I know that it’s not the law to fill every precious second of the school holidays with relentless fun, but my current job/training involves so much multi-skilling that I’ve forgotten how to relax and just do nothing. There’s also the fact that the average four-year-old needs more entertainment than can be provided in a small house for more than a few hours at a time. For a start, George doesn’t do creative activities out of choice. I did suggest that he made a Victorian paper doll, an activity on offer at Milestones, but he informed me that was a “school thing”, and he didn’t want to do it during half term. Anyway, it’s my holiday too, and even if I’m spoiling George with too many days out, I want to have fun as well.
The week’s reminded me why I don’t mind being a working mum. Going to work all day is so much less tiring than staying a home with a young person. It’s true that the housework is still undone when I get home in the evenings, but I’ve got the solution for that. I just don’t do it. Ever. The dust will still be there when I finish my training in autumn 2008 and I can hopefully work part-time again. Some of my fellow trainees say that the problem with study days is that they’re distracted by all the things which need doing around the house. For me, it’s the other way round. I only have to plug in the vacuum cleaner for an essay idea to pop into my head, and the housework is abandoned for the computer once again.
The other reason I’d be a rubbish full-time mum is that I’m no good at making small talk with other mums at the school gate. I really struggle to recognise faces (I think there’s a medical name for this, but I’ll just call it “laziness”). So there’s all these mums and all these kids, and I have no idea which one belongs to whom, or who is in George’s class. I even have a problem recognising the kids and mums who came to George’s birthday party. It’s not just a school thing (although how you’re meant to process any sort of face-recognition information or make conversation at 8.50am is beyond me). It hasn’t been unknown for me to walk past my own husband in the street. And when George brought home him class photo, it took two attempts to pick him out.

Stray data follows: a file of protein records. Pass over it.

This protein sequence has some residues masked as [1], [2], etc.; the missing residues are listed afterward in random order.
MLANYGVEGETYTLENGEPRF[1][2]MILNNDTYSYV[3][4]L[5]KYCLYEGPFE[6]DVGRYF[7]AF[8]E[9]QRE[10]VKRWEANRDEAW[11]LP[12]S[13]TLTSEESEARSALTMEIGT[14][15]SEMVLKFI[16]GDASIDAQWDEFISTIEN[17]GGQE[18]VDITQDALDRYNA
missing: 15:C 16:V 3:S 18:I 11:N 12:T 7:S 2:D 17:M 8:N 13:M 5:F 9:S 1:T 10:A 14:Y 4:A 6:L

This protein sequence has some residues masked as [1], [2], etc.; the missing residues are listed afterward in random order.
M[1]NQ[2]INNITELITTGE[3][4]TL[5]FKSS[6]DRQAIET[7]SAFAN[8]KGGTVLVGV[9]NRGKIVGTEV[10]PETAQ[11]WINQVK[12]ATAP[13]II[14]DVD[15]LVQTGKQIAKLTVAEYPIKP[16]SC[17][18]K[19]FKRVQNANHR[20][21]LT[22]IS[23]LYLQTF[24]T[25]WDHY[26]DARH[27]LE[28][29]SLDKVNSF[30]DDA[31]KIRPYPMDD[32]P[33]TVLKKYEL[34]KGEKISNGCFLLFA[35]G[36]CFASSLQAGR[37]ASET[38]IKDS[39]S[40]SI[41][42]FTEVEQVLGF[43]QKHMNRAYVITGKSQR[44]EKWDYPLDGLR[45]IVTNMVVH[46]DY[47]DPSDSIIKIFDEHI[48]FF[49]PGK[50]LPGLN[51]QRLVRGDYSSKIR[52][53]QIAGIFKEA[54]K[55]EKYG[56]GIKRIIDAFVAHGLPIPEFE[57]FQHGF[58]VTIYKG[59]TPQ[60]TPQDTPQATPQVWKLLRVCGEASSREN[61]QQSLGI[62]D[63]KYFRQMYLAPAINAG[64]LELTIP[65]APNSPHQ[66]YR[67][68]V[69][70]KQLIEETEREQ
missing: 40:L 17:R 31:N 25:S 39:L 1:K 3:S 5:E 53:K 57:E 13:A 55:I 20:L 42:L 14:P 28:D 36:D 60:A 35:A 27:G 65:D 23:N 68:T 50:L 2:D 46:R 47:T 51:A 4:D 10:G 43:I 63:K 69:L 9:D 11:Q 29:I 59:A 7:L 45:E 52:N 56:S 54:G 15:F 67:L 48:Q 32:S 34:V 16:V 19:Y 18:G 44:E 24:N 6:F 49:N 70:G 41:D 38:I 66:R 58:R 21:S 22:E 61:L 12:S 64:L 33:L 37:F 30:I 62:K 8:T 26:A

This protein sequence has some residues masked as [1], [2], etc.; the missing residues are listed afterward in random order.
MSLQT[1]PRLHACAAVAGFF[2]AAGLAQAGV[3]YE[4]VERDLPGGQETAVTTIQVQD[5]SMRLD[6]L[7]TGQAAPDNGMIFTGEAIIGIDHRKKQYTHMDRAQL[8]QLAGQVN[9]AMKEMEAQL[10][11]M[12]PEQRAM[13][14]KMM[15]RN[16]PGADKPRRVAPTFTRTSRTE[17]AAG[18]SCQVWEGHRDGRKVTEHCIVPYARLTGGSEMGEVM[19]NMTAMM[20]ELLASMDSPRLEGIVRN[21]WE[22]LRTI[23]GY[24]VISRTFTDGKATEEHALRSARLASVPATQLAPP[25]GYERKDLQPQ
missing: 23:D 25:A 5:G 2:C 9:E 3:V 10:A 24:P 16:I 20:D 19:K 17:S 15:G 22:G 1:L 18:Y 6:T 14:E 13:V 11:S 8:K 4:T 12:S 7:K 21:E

Luckily it’s never caused me a problem at work because I can usually link someone to the job they do, and where they sit. Although there is a team on my floor who hotdesk. That left me floundering for weeks. Obviously remembering names help, although I’m not great at that, either, which is why I rarely use them when talking to people. I know this is meant to give the appearance of being cold, but I make up for it by smiling a lot. And it’s better than calling someone by the wrong name (although this is something I grew up with: my mum used to regularly call me by the name of my sister, dad, our four cats and the dog before hitting on the right one). *
The only time I find the face-recognition thing a real problem is when I bump into someone I used to know from school (I grew up round here, so this happens quite often). While I don’t have a clue who they are, they always seem to recognise me. While I would like to think this is all because they are devoted readers of my blog, I’ve been told that it’s actually because I haven’t changed a jot since primary school. I guess I should take that as a compliment, but it's probably because I'm still a (speccy four-eyes).
* 2012 update... and this is why Sophie, my daughter, is named after Sophie, the family dog.
- First published on www.newburytoday.co.uk in 2007